Ur in Abraham’s time was apparently where the deep and rich soil, washed down by the Tigris and the Euphrates to the Persian Gulf, gathered in a delta. It was a pleasant part of the world. There were apples, grapes, pomegranates, and tamarisks growing wild. It called for a certain resolution to leave a country like that and trek across the Arabian desert to an unknown and less desirable land. But this is what God told Abram to do. He said, “Leave your country.…”
But there was another part to God’s command to Abraham: he had to leave his people. In those days being among one’s own people meant acceptance, prosperity, and security. Abraham had to go out nearly alone into a world filled potential enemies. As a matter of fact the Bible states:
At that time the Canaanites were in the land. (Genesis 12:6, NIV)
Applied to us, it does not demand of us to all pack our bags and go live somewhere else. One commentator says, in demanding these from Abraham meant that he had to
… disentangle himself from the idolatries of his native land, and even sever his connection with the nearest and the dearest, rather than imperil his salvation by remaining in Chaldæa; and in a like spirit does the voice of Jesus in the gospel direct men to forsake the world … to renounce its possessions, occupations, amusements; yea, to dissolve its friendships and endearing relationships, if they would now be numbered among his disciples, and eventually enter into life.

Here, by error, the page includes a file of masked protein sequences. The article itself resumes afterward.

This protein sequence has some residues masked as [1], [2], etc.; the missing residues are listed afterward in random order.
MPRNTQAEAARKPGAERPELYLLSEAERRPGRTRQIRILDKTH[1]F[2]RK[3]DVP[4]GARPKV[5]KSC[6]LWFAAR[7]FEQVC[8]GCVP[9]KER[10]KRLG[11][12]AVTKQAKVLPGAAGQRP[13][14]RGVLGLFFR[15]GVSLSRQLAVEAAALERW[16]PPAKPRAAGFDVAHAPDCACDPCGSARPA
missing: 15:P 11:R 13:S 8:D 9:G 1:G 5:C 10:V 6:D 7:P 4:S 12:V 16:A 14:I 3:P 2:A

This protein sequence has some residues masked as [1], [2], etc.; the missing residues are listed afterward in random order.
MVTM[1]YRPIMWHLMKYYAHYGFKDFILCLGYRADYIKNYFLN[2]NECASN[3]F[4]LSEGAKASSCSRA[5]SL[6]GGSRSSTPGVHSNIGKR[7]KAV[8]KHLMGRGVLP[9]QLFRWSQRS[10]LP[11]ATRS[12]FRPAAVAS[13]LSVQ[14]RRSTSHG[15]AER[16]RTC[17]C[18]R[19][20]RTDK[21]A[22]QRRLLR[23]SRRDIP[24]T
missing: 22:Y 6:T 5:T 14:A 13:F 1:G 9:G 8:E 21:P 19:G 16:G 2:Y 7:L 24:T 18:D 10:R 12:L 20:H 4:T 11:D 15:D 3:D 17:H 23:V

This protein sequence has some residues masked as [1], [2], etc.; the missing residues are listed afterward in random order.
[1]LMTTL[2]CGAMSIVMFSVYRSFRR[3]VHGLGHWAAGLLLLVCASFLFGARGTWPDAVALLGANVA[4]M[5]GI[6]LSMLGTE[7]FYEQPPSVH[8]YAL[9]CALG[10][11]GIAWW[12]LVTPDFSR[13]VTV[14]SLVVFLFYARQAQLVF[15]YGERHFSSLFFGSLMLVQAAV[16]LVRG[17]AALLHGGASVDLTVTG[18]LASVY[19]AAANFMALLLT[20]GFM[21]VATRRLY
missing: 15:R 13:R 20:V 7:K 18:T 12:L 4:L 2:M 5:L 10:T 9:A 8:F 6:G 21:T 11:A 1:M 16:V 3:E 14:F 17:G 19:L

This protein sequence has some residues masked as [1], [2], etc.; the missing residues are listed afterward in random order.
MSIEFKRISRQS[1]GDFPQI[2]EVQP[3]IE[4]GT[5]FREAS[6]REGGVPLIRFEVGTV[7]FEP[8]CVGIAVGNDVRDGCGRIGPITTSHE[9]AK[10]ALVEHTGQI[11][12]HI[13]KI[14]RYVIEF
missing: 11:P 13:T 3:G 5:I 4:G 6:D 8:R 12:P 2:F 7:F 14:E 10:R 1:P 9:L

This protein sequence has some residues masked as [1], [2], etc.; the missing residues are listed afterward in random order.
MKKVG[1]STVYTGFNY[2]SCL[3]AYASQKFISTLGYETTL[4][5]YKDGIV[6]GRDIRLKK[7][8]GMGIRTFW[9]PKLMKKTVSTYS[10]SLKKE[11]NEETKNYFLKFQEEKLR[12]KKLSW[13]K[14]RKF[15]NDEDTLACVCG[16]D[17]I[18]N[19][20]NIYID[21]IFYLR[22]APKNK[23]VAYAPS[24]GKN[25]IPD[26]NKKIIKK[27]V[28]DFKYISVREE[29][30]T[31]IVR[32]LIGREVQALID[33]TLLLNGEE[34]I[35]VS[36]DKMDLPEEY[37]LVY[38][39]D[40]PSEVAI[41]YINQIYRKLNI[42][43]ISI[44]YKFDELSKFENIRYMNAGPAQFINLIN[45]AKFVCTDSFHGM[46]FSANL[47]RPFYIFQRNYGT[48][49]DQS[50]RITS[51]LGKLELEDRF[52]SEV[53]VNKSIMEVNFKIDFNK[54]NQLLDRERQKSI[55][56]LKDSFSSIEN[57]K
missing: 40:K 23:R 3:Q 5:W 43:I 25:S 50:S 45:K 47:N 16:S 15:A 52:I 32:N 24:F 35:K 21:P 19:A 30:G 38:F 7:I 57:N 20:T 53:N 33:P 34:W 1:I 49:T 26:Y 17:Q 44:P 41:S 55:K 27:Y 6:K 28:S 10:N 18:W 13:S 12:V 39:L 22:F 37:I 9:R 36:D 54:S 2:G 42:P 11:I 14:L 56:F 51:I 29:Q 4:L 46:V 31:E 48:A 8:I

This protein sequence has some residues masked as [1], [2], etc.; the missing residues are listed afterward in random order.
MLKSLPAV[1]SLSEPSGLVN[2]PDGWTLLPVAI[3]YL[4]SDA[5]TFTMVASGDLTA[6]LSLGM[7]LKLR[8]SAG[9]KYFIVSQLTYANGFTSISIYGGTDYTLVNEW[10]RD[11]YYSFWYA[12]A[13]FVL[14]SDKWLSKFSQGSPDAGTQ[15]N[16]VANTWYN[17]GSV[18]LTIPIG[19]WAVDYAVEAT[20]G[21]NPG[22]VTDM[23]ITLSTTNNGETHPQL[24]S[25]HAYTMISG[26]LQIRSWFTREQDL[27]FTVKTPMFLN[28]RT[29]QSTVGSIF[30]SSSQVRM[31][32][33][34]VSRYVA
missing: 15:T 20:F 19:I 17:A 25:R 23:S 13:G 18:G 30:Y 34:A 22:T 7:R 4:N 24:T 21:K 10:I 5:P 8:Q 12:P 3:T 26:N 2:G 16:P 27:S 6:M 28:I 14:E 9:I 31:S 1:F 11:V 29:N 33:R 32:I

That is conversion.
Added to the other things, Abraham had to leave his immediate relations behind. It would not have been so bad perhaps if they could all have migrated as a clan, which would mean support and protection. It was necessary for his spiritual growth to leave them behind. His environment was not conducive to that growth. His family would not help him in the pilgrimage.
The demands are still the same. Jesus Said:
“Whoever wants to be my disciple must deny themselves and take up their cross daily and follow me. For whoever wants to save their life will lose it, but whoever loses their life for me will save it. What good is it for someone to gain the whole world, and yet lose or forfeit their very self? (Luke 9:23–25, NIV)
It is to ask for too much? If not, we could gain the world and forfeit our very self.
Ahraham met the God of glory, he encountered this glory and the his world did not stack up. Consequently the Bible tells: “So he left the land of the Chaldeans.” He left, and God sent him. That’s what Stephen says in Acts 7. God enabled him to answer the call, and He enabled him to go.
We should not embellish on what the Bible does not clearly state, but to go and settle in Canaan the living God called and sent him there would not be easy.
It was a land where Baal and Astarte were the main gods in a pantheon of gods, most prominent were the gods of fertility and war. Temple prostitution was common, and worshippers sacrificed their children. The religion appealed to immoral and in-born sinfulness of the natural man. It was almost like one does not believe in something; you just do what comes naturally, give yourself over to the sin that controls your life – what you then indulge in is your religion. You only need to look at some programs on TV to understand that the world of Abraham was not much different – and it has become a religion in our day too.